The first cohort of transformative justice was in person in 2019, Pelsinger said. Prospective transformative justice practitioners met two or three times a week for a couple of hours to bond as a community. The program began with simple discussions about preferences for receiving feedback. Then, students learned about the different aspects of crisis response, including how to form restorative questions to help people impacted by harm process their experiences. Students also pursued participatory action research individually, exploring questions about structural violence in their community throughout the year.
Acevado talked about her own experiences with the program, which she joined in 2020. “I got to see [transformative justice] move through communities [within Brown] rather than through the institution itself,” Acevado said. She learned about transformative justice through other student organizations, so she was able to see how it fit into the frameworks of issues she was already passionate about. In addition, she said that “having that structure where it was really something that came from the students made it feel like something safer and ... more genuine than … the way the institution itself was working.”
Acevado explained that transformative justice gave her concrete practices for accountability and for justice, both within her own life and on a broad community scale. Due to the necessities imposed by the pandemic, her cohort met on Zoom for three hours every week. “It should have been really really exhausting, but I think a lot of us came out of the sessions feeling healed and feeling seen and acknowledged in ways that we really hadn't in the institution,” Acevado said.
After the apprenticeship progress, the new transformative facilitators then begin to respond to instances of violence in the university community. Bayer explained that when it comes to transformative justice, “there's not a one size fits all approach” to resolve conflicts. This is because community accountability processes are survivor centered, so the process is directed by the needs and goals of the people who were harmed. The one constraint is “making sure that we’re not creating more harm in the process of doing this,” Bayer said.
A typical process for people impacted by harm is the construction of a support pod made up of people close to the person. The group participates in a brainstorm session about how best to address the person’s direct needs and safety. This may take the form of spaces where the person who caused harm will not go or club meetings that the person will not attend. Through this process, the survivor does not need to directly interact with the person who caused them harm.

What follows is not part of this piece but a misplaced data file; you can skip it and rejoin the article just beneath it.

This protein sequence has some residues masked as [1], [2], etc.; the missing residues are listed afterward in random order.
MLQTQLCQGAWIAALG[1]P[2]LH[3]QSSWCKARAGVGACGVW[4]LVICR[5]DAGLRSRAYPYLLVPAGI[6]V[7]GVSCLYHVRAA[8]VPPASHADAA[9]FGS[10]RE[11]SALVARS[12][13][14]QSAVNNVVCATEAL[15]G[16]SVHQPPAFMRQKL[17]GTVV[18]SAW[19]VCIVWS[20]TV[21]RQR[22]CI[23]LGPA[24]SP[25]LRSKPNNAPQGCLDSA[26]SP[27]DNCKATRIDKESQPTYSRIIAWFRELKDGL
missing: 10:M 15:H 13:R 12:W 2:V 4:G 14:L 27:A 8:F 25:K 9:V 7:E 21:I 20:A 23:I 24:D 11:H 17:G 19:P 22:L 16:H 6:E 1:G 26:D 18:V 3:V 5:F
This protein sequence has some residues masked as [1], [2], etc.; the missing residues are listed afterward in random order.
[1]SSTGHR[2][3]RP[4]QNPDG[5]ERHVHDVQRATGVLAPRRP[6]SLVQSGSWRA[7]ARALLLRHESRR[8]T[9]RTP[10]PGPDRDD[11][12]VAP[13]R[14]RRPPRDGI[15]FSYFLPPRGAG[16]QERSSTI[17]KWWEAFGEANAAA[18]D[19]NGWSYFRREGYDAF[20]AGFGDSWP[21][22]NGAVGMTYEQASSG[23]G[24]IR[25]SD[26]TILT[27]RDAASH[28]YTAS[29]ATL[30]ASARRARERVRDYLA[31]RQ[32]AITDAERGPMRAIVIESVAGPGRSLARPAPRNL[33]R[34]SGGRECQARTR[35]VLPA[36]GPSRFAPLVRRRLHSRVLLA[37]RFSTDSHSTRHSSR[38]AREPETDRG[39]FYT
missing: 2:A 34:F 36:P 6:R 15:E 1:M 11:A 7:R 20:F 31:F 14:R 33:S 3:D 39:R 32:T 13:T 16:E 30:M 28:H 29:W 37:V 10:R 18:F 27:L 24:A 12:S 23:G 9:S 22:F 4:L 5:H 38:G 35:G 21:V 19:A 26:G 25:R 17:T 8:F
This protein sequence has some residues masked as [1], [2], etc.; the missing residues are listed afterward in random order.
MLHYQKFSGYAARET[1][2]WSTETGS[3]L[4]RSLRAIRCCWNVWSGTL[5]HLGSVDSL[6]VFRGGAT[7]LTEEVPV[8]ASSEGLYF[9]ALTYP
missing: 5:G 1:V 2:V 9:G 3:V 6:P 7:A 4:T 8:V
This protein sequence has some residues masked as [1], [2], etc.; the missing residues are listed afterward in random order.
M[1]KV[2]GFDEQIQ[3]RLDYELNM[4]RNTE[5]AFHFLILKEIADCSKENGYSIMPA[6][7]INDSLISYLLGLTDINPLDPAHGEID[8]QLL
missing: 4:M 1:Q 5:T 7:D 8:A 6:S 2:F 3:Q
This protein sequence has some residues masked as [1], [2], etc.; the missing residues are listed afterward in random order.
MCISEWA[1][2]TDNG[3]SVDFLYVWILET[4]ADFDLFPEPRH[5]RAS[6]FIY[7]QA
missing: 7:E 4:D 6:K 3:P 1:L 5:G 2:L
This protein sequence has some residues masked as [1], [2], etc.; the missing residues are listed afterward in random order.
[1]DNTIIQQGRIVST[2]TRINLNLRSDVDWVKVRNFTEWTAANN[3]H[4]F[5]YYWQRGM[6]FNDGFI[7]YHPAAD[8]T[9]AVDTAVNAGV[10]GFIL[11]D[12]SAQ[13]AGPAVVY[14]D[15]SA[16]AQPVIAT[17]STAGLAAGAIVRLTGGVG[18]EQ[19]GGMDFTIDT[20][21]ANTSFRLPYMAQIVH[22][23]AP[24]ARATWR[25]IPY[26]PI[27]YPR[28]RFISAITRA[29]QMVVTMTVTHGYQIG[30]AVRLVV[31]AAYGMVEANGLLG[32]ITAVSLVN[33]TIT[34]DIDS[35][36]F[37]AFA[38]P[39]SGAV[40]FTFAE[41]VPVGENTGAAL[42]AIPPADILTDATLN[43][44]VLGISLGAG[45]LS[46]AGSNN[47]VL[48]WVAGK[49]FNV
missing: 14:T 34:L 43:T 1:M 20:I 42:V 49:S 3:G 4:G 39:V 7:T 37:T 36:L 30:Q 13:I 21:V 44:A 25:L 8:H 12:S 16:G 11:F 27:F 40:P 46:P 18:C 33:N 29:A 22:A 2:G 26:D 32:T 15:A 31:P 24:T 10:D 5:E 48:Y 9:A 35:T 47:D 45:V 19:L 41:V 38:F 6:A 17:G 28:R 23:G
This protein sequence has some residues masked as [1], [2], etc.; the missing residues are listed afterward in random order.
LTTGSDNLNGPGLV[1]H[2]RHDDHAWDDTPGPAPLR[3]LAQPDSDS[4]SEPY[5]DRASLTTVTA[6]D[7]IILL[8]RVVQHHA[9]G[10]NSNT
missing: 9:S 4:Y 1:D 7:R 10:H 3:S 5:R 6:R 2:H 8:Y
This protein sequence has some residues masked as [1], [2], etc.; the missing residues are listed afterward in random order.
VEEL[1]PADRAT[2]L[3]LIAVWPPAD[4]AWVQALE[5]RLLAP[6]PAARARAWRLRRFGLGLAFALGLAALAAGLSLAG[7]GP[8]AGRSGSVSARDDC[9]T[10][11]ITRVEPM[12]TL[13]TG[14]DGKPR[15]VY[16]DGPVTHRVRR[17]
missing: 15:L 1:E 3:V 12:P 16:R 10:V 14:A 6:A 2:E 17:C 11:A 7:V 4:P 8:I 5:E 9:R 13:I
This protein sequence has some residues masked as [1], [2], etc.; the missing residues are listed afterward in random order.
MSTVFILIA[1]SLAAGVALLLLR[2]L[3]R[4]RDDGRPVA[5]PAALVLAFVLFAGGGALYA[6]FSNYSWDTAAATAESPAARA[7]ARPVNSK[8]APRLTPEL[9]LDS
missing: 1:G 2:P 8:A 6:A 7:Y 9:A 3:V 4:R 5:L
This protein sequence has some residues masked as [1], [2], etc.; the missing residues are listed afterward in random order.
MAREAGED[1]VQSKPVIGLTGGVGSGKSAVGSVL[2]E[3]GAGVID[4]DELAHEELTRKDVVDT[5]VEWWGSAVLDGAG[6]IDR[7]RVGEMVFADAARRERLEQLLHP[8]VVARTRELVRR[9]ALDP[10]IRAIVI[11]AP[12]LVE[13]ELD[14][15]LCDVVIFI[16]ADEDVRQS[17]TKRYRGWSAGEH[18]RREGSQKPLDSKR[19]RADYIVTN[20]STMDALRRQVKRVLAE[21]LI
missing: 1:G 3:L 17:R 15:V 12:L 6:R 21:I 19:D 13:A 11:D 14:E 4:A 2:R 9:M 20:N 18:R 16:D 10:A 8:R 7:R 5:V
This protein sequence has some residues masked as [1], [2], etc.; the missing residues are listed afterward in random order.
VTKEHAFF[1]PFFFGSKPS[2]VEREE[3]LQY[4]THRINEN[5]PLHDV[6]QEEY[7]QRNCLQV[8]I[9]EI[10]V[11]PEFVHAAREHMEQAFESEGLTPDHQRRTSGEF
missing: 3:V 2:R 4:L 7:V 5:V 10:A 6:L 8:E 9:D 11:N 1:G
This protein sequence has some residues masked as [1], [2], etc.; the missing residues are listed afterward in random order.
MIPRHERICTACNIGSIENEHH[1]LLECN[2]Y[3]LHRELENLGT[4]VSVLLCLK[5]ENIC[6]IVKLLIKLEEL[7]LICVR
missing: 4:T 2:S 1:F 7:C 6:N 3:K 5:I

Sonia Jurado, the Title IX coordinator at Brandeis, asked the panelists how they got around the perceptions of transformative justice as requiring intense emotional energy. Pelsinger explained that there were many different kinds of involvement in transformative justice. Survivors would tell her, “I want there to be an accountability process, and I want to spend no time on it … I don’t even want to be involved.” Students can record impact statements and choose to stay out of the process entirely. They can also request separate transformative justice facilitators for the different people involved in the conflict. If the person who caused harm wishes to apologize, the student can choose whether or not they wish to hear the apology.
“We don’t call someone an offender or a perpetrator because we don’t want to boil a person down to ... one of the worst things they’ve ever done,” Pelsinger said. “We’ve all caused harm on different scales and degrees.” Acevedo remarked that she was struck by “how my own vulnerability and my own ability to be honest with myself about other people invited them to do the same.”
Pelsinger observed that a common misconception about transformative justice is that it is an easy way out. She argued that punitive systems are “very passive” because the people who caused harm do not have to truly face the harm that their actions have caused. By contrast, with transformative justice, “[you are] facing probably one of the worst things you’ve ever done with a couple of friends you see as closest to you,” Pelsinger said. She remarked that even for small things, it's hard not to get defensive and fall into shame spirals.
At the end of the session, people moved into breakout rooms to discuss how transformative justice could be implemented at Brandeis.